The Houston metropolitan area is at an employment peak, says Patrick Jankowski of the Greater Houston Partnership. The area added 120,600 jobs in 2014, an increase of 4.3 percent from the previous year.
Jankowski says the Houston area will continue to see overall job growth in 2015, but falling oil prices will likely lead to decreased job growth in the energy industry. He says every job in energy supports three to four jobs in other sectors as consumers have more money to spend on goods and services.
“We’re entering another phase in the business cycle, and it’s going to be a phase of slower growth,” he says.
At 4.7 percent, Houston’s unemployment rate remains below the national rate of 5.5 percent. Wages also continued to increase. Houston workers earned $169.7 billion in 2013, an increase of 24.6 percent from 2009.
Last year, the Houston metro area added 79,600 jobs.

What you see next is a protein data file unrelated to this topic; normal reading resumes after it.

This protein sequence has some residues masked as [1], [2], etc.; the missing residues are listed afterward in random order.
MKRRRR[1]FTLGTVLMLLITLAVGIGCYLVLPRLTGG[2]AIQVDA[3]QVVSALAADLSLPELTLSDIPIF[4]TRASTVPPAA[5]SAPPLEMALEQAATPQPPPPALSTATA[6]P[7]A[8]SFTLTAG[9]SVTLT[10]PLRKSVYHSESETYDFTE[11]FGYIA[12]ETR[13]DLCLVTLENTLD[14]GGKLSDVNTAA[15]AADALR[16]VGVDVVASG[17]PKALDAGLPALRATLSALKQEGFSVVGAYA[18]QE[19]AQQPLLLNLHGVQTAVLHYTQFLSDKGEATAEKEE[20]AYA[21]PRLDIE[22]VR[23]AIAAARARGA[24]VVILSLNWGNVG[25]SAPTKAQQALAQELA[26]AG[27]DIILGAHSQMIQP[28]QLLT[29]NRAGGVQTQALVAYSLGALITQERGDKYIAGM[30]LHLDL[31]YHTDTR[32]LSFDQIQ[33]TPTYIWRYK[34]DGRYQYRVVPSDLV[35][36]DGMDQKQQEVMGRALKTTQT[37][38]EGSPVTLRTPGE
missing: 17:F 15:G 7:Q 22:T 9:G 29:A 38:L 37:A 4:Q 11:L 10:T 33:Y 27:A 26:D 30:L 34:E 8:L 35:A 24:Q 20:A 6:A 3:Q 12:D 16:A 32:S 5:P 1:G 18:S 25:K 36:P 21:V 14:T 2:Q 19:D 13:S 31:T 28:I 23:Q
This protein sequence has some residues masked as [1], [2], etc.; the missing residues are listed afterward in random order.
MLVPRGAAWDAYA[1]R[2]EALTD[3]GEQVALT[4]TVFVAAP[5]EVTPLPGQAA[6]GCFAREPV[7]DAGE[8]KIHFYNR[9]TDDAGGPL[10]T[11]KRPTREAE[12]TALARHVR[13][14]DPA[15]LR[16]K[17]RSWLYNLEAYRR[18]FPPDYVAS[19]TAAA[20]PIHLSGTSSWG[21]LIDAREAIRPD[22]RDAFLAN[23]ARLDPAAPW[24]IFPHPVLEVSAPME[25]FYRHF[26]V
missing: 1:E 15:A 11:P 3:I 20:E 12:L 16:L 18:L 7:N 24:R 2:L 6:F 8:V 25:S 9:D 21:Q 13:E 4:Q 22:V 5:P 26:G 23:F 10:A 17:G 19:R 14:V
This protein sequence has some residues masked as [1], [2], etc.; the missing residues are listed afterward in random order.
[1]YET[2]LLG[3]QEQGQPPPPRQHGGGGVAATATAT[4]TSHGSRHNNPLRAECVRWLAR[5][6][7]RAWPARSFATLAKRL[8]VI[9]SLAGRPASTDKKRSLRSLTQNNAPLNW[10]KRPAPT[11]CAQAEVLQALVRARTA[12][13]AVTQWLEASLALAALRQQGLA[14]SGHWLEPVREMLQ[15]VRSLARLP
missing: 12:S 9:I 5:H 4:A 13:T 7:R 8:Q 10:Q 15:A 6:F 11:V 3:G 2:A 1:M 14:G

UPDATE: 4:41 p.m.
Jankowski falling oil prices likely mean lower profits, which could lead to layoffs in the energy industry.
“We’re our own worst enemy,” he said. “We have doubled the amount of production coming out of Texas over the last five years. We’re got more oil out there than we can consume. It’s pushing prices down.”
So how would a slowdown in the energy industry affect the average Houstonian? Jankowski says many people may not see a direct impact, but news of layoffs could make some consumers cautious. They’ll still spend, just spend less.
“It’s not that the bubble’s popped or the good times won’t keep on going,” he said. “It’s simply that we’re entering another phase in the business cycle, and it’s going to be a phase of slower growth.”
Jankowski appeared as a guest on Houston Matters.
The Greater Houston Partnership is expected to release its forecast for the economic outlook in 2015 tomorrow.